I just started looking at Edward. It looks very nice. To those of you who had a hand in creating it, thank you very much!

Unfortunately I am having a problem with making the inferencing work, even in a very simple case. I tried running the following code:

import tensorflow as tf
import edward as ed
from edward.models import Normal
print ed.__version__
print tf.__version__
# Generative model
A = Normal(0., 1., name='A')
B = Normal(A, 1., name='B')
C = Normal(A, 1., name='C')
# Variational model
mu = tf.Variable(0., name='mu')
sigma = tf.Variable(1., name='sigma')
qB = Normal(mu, sigma, name='qB')
with tf.Session() as sess:
inference = ed.KLqp({B: qB}, {C: 100.})
inference.run()
print mu.eval(), sigma.eval()

Given that C is observed to be 100, the posterior of B should be centered at 50, isn’t it? Edward does not seem to get anywhere close to figuring this out. (I just posted this particular example but I also tried less extreme ones interactively and the inference result always seemed random.)

I am assuming that I am doing something basic wrong. Please advise. Thank you!

You wrote a DAG A -> {B, C}, which implies B and C are conditionally independent given A. If you’d like to see how C’s observations affect the distribution of B, you need to simultaneously infer A and B.

Thank you very much! I understand now what you meant by “Latent variables can be defined in the model without any posterior inference over them. They are implicitly marginalized out with a single sample” in your paper “Edward: A library for probabilistic modeling, inference, and criticism”

This leaves me with the problem of how to express my inference. I would like to get an approximation that captures the correlation between A and B. (I think the terminology is that I would like “full-rank” rather than “mean-field” variational inference.) The obvious way to do that would be to create a bivariate normal qAB (thus, with a total of five inference parameters: two for the means and three for the covariance matrix). But I don’t know how to express that in the dictionary syntax where the two keys A and B have to map to qAB jointly.

This is of course only a model problem for the actual problems I would like to solve with Edward. I can analytically solve for the posterior of A and B given C in this toy example. However, I foresee wanting to use Edward in a number of situations where I’d like to get correlation information about unknowns that are naturally expressed as different variables.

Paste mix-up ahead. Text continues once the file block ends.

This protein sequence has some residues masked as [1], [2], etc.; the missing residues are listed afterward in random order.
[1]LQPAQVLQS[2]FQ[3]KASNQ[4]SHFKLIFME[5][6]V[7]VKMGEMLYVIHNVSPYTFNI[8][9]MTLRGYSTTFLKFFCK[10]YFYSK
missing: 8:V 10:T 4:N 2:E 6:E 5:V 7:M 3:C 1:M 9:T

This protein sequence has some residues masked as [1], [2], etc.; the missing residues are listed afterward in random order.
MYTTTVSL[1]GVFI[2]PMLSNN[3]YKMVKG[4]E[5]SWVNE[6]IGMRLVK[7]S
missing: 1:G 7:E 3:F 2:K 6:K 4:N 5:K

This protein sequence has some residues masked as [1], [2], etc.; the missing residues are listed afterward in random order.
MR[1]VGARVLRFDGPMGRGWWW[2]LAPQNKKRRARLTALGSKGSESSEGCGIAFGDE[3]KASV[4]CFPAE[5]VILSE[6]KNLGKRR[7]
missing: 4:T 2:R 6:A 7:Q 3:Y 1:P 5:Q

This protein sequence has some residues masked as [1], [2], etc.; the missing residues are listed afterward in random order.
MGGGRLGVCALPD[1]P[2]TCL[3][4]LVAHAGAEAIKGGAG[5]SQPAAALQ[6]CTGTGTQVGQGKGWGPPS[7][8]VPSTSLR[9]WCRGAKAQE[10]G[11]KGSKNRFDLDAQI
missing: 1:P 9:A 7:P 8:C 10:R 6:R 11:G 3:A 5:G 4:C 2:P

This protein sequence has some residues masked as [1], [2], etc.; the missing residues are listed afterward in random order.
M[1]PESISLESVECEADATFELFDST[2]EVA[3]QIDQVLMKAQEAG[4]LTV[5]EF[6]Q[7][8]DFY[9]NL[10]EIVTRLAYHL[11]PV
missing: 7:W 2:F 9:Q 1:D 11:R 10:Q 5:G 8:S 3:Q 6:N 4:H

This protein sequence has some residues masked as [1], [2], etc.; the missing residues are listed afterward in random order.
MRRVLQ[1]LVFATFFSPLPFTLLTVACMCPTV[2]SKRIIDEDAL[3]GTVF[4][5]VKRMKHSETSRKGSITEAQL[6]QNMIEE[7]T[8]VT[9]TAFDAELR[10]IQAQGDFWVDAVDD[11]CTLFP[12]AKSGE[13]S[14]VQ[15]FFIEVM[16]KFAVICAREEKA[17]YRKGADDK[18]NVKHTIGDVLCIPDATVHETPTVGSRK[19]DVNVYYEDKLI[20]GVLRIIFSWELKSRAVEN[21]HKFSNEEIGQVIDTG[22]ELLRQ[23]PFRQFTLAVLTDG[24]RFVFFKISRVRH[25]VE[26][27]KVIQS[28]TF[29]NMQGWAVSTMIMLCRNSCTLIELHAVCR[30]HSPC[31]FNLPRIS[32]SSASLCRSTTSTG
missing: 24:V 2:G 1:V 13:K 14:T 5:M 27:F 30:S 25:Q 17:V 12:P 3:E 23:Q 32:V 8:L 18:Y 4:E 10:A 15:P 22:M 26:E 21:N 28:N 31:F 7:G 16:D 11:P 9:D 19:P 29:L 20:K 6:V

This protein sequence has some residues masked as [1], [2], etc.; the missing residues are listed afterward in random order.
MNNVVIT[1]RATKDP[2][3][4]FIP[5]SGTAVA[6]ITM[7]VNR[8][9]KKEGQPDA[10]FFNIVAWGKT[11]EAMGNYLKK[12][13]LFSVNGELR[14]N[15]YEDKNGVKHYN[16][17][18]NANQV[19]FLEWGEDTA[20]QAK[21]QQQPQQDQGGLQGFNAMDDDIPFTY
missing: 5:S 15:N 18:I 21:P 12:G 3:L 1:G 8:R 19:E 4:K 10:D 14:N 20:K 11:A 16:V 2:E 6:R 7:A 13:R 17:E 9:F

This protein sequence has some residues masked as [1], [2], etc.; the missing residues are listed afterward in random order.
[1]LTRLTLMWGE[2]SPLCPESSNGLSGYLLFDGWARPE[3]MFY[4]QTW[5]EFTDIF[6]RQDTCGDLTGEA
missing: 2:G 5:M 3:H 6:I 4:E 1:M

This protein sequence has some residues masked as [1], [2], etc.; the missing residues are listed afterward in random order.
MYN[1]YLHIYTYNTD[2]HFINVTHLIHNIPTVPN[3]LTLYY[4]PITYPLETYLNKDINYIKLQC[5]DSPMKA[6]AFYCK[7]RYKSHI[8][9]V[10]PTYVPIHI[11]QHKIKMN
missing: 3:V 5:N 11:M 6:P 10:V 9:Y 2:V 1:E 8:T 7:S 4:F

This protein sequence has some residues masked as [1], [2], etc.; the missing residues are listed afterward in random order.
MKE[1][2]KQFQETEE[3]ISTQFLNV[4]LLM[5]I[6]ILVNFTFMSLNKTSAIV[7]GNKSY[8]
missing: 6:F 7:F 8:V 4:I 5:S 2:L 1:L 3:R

For VI algorithms which require a parametric approximating family, you need to write the joint normal as factorized, either as q(A | B)q(B) or conversely. For inference algorithms such as MCMC, the drawn samples will always be correlated.

That makes sense, thank you! Now I think I understand it in theory.

In practice, there seems to be a problem still. For my original example, I implemented your original suggestion as follows:

import tensorflow as tf
import edward as ed
from edward.models import Normal
# Generative model
A = Normal(0., 1., name='A')
B = Normal(A, 1., name='B')
C = Normal(A, 1., name='C')
# Variational model
muA = tf.Variable(0., name='muA')
qA = Normal(muA, 1., name='qA')
muB = tf.Variable(0., name='muB')
qB = Normal(muB, 1., name='qB')
with tf.Session() as sess:
inference = ed.KLqp({A: qA, B: qB}, {C: 4.})
inference.run()
print muA.eval(), muB.eval()

(To further clarify the example, I replaced all variances by 1, and reduced the C-observation from 100 to 4 to make sure that there are no problems caused by being in the extreme tail of the distribution.) Conditioning upon C = 4 I would expect the means of both A and B to be 2. The output I got (using edward 1.3.4 and tensorflow 1.3.0) was:

I don’t believe you did anything wrong and that the issue is in the KLqp inference code. When both of the latent variables are Gaussian, the code tries to use the analytic form of the KL divergence, which does not work in this case. The ReparameterizationKLqp class skips this check and will work.

Good catch! Yes, it looks like the issue is in this line. We should be calculating KL’s in expectation over multiple samples to account for dependent q’s.